A dynamite stock offering? Investors & fans can now buy shares in the K-pop powerhouse behind BTS
Investors are increasingly looking to the value of the group's massive fan following, says CedarBough Saeji
It was a good week for Big Hit Entertainment, the company behind boy band BTS, to launch a stock offering.
BTS became the first Korean band with songs in first and second on the Billboard Hot 100 with their latest single Savage Love pushing hit Dynamite down one spot.
After the initial public offering went live on Thursday, Big Hit's valuation hit nearly $8 billion US — a big bet on a company that makes the bulk of its money from the group of seven young men.
But it's not only the band that investors are banking on. They're also buying into the group's massive fan following, better known as the BTS Army.
CedarBough Saeji is a scholar of contemporary Korean culture and a deeply devoted K-pop fan. She spoke to Day 6 host Brent Bambury about what the IPO means for Big Hit, BTS — and their fans.
Here is part of their conversation.
Fans all over the world are clamouring for shares in Big Hit now…. What does it tell us about the BTS Army?
Back in 2008, the fans of the group Super Junior actually bought into SM Entertainment, and it gave them a seat at the table. They only were able to amass less than half a per cent of shares of the company. But through that, they were able to have their voice heard.
So now with fans buying into Big Hit, it's so much more meaningful to them than just owning an album. They actually have a seat at the table. They actually have a way to express their ideas about how Big Hit should be run going forward.
Share prices doubled in the first day of trading, and the company's value hit about $8 billion US. Besides the members of BTS, who else got rich this week?
[Big Hit's founder and co-CEO] Bang Si-hyuk obviously is the person who profited the most, and by all accounts he really deserves the credit and he deserves the payout. He had this vision and he made it happen with BTS.
The really beautiful thing with him sharing so much of the stock shares with the members of BTS, it demonstrates how he understands BTS's position within the company as the group that made this vision of his come to life.
But the cliché in the music business, especially when you talk about a manufactured group, or a boy band or a girl band, is that management exploits the artists…. Is there any evidence that the relationship between management and artists in this case has evolved beyond that cliché of exploitation?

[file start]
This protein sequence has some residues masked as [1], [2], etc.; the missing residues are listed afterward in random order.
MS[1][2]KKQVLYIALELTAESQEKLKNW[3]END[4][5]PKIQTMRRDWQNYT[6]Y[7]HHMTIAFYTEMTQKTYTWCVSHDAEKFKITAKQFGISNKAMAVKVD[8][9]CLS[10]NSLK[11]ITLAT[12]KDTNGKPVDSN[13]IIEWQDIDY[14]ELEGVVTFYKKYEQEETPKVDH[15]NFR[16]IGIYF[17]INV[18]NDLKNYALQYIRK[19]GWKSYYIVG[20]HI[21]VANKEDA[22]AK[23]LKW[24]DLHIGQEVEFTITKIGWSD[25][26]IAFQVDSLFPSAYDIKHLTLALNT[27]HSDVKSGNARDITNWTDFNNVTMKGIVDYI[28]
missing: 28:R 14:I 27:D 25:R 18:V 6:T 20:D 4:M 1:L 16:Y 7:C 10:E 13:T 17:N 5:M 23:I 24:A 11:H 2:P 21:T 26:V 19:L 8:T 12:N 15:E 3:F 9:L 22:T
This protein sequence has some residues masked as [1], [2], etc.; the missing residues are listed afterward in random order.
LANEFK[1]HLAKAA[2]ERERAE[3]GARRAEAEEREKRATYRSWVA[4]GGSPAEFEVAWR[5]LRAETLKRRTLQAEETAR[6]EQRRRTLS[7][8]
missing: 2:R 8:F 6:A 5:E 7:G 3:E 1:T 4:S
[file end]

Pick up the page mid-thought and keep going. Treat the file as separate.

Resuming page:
There is no evidence that the members of BTS have ever felt exploited by Bang Si-hyuk. They seem to have a very close and even comfortable relationship with him where they refer to him in their songs. And so he clearly understands that it is the hard work of BTS that has allowed his company to do so well.
They are under contract with him until 2024, but the best way to ensure that they continue to be part of Big Hit is to have them directly connected to the success of the company. And those stock shares basically mean that if they leave Big Hit in 2024, that they are sacrificing some of their own potential investment in the company.
But if they did leave in 2024, would Big Hit still be an $8-billion company? Would they still be nearly as valuable as they are now that BTS is still with them?
I was thinking about this and I found out that in 2019, George Harrison, who has been dead for some time now, earned $9 million dollars, estimated.
That's the thing is, even if BTS is in the military, or even if they leave Big Hit, the catalogue of products that they've already created together with Big Hit Entertainment will stay with Big Hit Entertainment.
At some point in the next couple of years, all of the members of BTS are supposed to fulfil their mandatory military service. What do you think is going to happen? Do you think the Korean government will actually just put these boys in the army?
It's a very difficult issue, partially because in Korean culture, being an adult man includes having served your country in this way.
All of the members of BTS have their own feelings about going to the military and serving their country. So this is not just an issue where the government gets to decide, give them an exemption.
There is an argument out there that investors who are buying up stock in Big Hit are actually more interested in having access to the BTS Army than to Big Hit, BTS, or any of the other products. What is the value of the BTS Army, do you think, from an investor's perspective?
The members of the BTS Army are going to support BTS. Whatever the product is, they're going to buy it. They're going to download it. They're going to strategically get that song to the top of the charts. They're going to spread it around the world.
That level of love for the group has been demonstrated so well that I think many investors felt as long as this kind of army exists, this kind of investment is going to pay off.
Written by Jason Vermes. Produced by Pedro Sanchez. This Q&A was edited for length and clarity